Net income for the quarter came in at $143 million. This was down 7% from $153 million in net income during the same quarter last year.

Levi Strauss & Co. reported 15% of its stores were closed during the quarter. The company noted the lack of a Black Friday in the first quarter of fiscal 2021 adversely affected year-over-year net revenues by approximately three percentage points. As the company navigates the impact of the COVID-19 pandemic, it continues to invest in digital tools to diversify across geographies, product categories and distribution channels. The company increased its 2021 first-half net revenue outlook to 24-25% growth compared to the first half of 2020.

Levi Strauss & Co. (LEVI) shares ended the week at $25.67, up 6.5% for the week.

WD-40 Reports Earnings

WD-40 Company (WDFC) reported quarterly earnings on Thursday, April 8. The maintenance, homecare and cleaning products company reported increased revenue and income for the quarter, but fell short of analysts' estimates.

WD-40 reported net revenue of $111.9 million for the second quarter, up 12% from $100.0 million at this time last year. This fell short of analysts' estimates of $114.3 million for the quarter.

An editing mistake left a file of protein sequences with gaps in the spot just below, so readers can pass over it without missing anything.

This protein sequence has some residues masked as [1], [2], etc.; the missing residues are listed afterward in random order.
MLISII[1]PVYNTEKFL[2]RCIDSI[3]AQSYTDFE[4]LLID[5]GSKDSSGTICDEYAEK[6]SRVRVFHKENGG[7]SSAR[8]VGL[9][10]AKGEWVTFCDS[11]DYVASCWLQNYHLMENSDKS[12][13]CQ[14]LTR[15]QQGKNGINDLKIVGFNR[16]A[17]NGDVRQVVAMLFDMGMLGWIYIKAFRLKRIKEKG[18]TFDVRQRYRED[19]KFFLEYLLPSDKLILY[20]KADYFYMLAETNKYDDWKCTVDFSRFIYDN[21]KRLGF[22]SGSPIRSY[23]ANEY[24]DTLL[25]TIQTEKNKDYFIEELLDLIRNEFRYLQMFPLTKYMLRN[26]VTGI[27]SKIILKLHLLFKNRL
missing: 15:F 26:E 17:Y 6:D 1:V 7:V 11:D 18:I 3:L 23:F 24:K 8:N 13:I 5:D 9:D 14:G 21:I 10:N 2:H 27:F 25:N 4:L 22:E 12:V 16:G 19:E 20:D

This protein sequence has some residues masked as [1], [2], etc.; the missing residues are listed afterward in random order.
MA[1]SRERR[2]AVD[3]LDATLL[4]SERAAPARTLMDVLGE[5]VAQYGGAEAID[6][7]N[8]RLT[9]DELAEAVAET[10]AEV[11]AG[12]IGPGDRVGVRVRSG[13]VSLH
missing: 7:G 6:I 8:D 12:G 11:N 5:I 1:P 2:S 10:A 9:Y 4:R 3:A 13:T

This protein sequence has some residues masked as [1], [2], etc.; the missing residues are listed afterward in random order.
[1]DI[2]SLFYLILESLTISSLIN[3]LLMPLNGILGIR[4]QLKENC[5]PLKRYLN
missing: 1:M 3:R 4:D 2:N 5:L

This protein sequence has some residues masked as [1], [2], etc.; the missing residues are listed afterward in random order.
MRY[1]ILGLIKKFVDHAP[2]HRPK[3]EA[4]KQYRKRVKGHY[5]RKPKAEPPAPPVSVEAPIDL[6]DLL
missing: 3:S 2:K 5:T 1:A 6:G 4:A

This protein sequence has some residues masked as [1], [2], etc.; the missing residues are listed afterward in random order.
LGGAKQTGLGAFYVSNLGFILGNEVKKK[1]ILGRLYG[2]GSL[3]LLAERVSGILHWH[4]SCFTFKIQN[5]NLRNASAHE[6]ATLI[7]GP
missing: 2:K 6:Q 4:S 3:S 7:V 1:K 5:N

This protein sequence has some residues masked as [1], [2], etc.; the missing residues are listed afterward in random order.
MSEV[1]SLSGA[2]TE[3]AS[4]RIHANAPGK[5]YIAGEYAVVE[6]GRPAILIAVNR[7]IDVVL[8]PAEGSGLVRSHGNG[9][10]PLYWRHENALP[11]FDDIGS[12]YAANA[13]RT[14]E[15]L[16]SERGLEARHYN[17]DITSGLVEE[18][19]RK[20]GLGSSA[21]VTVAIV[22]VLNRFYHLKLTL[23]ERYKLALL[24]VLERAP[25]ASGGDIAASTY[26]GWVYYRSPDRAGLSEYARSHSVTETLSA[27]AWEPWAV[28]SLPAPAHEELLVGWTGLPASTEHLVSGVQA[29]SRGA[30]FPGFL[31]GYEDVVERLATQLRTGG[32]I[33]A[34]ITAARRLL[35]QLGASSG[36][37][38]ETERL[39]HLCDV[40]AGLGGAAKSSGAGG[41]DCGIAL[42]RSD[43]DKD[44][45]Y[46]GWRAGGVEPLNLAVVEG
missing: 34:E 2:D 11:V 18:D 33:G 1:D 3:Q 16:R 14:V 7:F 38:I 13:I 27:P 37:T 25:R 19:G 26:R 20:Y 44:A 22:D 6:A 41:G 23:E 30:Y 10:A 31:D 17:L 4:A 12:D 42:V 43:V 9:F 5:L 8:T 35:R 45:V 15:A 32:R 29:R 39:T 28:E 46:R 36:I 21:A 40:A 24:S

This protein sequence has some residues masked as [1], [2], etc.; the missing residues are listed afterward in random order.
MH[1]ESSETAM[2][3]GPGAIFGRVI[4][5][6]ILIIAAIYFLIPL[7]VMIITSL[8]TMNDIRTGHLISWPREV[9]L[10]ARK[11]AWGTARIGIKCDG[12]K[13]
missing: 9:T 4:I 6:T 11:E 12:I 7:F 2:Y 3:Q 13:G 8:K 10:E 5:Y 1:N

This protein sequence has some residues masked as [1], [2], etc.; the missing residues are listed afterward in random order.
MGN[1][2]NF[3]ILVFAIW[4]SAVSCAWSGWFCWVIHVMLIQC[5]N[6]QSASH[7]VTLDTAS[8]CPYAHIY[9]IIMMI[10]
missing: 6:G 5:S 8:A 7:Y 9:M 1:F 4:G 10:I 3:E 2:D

"We continue to experience very high demand for our maintenance products due to renovation trends associated with the pandemic, or what we call isolation renovation," said WD-40 Company's CEO Garry Ridge. "In addition, we are seeing improved market conditions due to a reduction of COVID-19 lockdown measures in many markets, particularly in China, as well as increased sales through the ecommerce channel."

WD-40 reported net income of $17.2 million, or $1.24 per share. This is up from $14.3 million, or $1.04 per share at the same time last year, but fell short of analysts' estimates of $1.32 per share.

The San Diego-based company is best known for its multi-use lubricant housed in a blue and yellow can with a red top. Net revenue in the second quarter increased 39% in the Asia-Pacific region, with revenue in China increasing 251% compared to the prior year. The company attributed increased sales to renovation trends, improved market conditions and reduction of lockdown measures. The company identified the further development of the WD-40 specialist line as a key objective, and noted the use of the iconic color scheme helped customers identify its products up to 26% faster.

WD-40 Company (WDFC) shares ended the week at $280.07, down 9.0% for the week.

The Dow started the week of 4/5 at 33,801 and closed at 33,801 on 4/9. The S&P 500 started the week at 4,034 and closed at 4,129. The NASDAQ started the week at 13,595 and closed at 13,900.

Treasury Yields Fluctuate

Yields on U.S. Treasurys fell from recent highs after weekly jobless claims unexpectedly increased, but rebounded early Friday after the March producer price index (PPI) showed an increase in wholesale price inflation.